Here are five things you must know for Wednesday, Sept. 25:
1. -- Stock Futures Fall as Trump Impeachment Probe Rattles Markets
U.S. stock futures pointed lower on Wednesday while shares in Asia and Europe declined after Democrats in the U.S. House of Representatives said they would proceed with an "official" impeachment probe of Donald Trump.
Contracts tied to the Dow Jones Industrial Average fell 54 points, futures for the S&P 500 declined 7.45 points, and Nasdaq futures slumped 31 points.
The move by House Speaker Nancy Pelosi follows the Trump administration's refusal to release a whistleblower complaint about a phone call between the president and the leader of the Ukraine earlier this year. During the call, Trump is alleged to repeatedly have asked for an investigation of potential Democratic Party presidential candidate Joe Biden. Trump withheld aid to the Ukraine prior to the call.
"The actions taken to date by the president have seriously violated the constitution," Pelosi said in a prepared statement.
Trump accused China of failing to adopt promised reforms linked to its admission in the World Trade Organisation in 2001.
"China has embraced an economic model dependent on massive market barriers, heavy state subsidies, currency manipulation, product dumping, forced technology transfers and the theft of intellectual property and also trade secrets on a grand scale," Trump said in remarks that suggested trade negotiations, which began last week after a two-month hiatus, weren't progressing quickly toward an agreement.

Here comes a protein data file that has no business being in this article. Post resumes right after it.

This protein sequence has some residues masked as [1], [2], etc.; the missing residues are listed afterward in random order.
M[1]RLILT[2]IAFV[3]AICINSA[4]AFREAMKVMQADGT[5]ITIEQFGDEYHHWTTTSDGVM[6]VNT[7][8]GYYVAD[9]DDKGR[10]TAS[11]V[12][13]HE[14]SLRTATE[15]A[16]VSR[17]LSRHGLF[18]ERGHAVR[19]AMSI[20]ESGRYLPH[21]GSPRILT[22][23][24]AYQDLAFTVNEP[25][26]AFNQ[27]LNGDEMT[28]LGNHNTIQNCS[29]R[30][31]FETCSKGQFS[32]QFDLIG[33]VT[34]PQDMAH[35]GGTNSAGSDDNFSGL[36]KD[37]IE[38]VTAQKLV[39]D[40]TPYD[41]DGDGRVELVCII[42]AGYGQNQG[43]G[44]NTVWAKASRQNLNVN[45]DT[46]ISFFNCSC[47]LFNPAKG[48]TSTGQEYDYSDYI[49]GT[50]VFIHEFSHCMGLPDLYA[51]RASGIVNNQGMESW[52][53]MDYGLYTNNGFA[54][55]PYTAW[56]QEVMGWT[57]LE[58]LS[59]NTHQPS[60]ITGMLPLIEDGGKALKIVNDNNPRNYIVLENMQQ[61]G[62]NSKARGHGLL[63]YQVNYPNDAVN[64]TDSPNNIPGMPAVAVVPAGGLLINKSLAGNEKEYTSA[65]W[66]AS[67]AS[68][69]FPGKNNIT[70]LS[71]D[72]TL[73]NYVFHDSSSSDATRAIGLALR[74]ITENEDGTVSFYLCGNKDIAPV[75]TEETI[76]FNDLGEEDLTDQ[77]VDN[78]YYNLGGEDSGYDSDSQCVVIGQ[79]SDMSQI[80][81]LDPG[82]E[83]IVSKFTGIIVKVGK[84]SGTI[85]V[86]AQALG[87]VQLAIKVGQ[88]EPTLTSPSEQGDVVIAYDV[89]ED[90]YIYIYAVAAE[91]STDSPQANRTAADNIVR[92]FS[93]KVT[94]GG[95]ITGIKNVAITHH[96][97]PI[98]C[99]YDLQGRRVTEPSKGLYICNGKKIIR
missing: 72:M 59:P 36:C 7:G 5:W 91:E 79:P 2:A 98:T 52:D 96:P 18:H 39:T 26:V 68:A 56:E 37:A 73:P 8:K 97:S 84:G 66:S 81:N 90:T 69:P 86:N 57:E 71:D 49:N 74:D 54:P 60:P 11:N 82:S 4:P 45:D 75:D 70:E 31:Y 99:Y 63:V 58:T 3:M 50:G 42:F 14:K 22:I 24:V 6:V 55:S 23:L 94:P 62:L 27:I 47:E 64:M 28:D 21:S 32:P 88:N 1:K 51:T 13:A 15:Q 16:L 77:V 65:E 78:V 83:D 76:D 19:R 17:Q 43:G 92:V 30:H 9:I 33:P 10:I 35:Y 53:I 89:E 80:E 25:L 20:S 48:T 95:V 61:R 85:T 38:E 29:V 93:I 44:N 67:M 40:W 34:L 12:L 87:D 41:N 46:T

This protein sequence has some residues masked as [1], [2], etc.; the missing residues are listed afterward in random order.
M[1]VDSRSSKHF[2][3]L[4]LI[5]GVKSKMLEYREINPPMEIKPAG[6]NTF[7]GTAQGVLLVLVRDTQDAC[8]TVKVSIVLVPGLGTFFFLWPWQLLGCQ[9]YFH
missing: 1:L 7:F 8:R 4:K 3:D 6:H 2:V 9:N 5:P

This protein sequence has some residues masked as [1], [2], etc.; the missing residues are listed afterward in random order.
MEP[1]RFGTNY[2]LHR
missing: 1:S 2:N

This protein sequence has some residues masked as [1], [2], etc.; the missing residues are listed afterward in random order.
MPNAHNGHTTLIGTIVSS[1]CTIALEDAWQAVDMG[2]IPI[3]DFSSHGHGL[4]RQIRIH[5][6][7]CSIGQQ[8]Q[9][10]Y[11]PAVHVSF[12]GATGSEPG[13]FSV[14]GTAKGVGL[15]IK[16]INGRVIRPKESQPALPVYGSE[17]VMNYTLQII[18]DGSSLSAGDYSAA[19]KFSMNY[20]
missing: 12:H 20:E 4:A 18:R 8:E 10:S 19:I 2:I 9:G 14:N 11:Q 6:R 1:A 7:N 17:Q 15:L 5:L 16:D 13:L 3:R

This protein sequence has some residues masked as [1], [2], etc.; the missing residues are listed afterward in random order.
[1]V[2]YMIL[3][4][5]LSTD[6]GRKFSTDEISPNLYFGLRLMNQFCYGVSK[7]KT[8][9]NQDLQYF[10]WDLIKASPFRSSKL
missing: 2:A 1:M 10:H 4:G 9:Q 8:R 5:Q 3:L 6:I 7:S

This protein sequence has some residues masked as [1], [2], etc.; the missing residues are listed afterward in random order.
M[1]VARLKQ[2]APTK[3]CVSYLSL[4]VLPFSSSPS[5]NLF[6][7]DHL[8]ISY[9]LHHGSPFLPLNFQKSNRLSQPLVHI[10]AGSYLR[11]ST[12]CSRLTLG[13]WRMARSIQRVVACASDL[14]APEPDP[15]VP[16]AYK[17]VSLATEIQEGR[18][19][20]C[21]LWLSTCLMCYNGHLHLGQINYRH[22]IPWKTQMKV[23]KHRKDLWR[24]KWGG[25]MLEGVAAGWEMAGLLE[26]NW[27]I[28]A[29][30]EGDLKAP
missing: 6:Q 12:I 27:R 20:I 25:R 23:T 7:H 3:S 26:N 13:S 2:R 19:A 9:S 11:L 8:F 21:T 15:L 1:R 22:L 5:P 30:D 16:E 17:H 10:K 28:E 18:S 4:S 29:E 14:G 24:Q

The S&P 500 dropped 0.84% to 2,966.6, its biggest one-day slide since Aug. 23. The Dow finished down 142 points, or 0.53%, to 26,807. The Nasdaq fell 1.46%.
The economic calendar on Wednesday includes New Home Sales for August at 10 a.m. ET, and Oil Inventories for the week ended Sept. 20, at 10:30 a.m.
2. -- Nike Rises on Strong Earnings Beat, Growth in Asia
Nike (NKE - Get Report) rose 5.55% in premarket trading Wednesday to $92.02 after the apparel and footwear giant reported fiscal first-quarter earnings and revenue ahead of analysts' expectations and growth in Asia surprised investors.
For the quarter ended Aug. 31, Nike reported earnings of 86 cents a share vs. 67 cents in the year-earlier quarter. Analysts surveyed by FactSet were expecting 70 cents.
Revenue for the period was $10.66 billion, up 7% from a year earlier and ahead of forecasts of $10.44 billion.
Nike attributed the strong quarter to its investments in its digital strategy and direct-to-consumer business.
"Even amidst the increasingly volatile macroeconomic and geopolitical environment," Nike expects "strong, broad-based growth across our global portfolio," Chief Financial Officer Andy Campion said in a statement.
Nike reported 22% revenue growth in China to $1.68 billion, topping Wall Street expectations. Sales in the company's footwear business in China rose 27% to more than $1 billion.
Prior to the earnings release, there were concerns about the overhang from the trade war with China.
TheStreet's Jim Cramer wasn't worried, however, saying, "Nike's been a winner in China kind of like Starbucks. The ministry of sport likes Nike."
3. -- Amazon Expected to Unveil Health Wearables at Hardware Event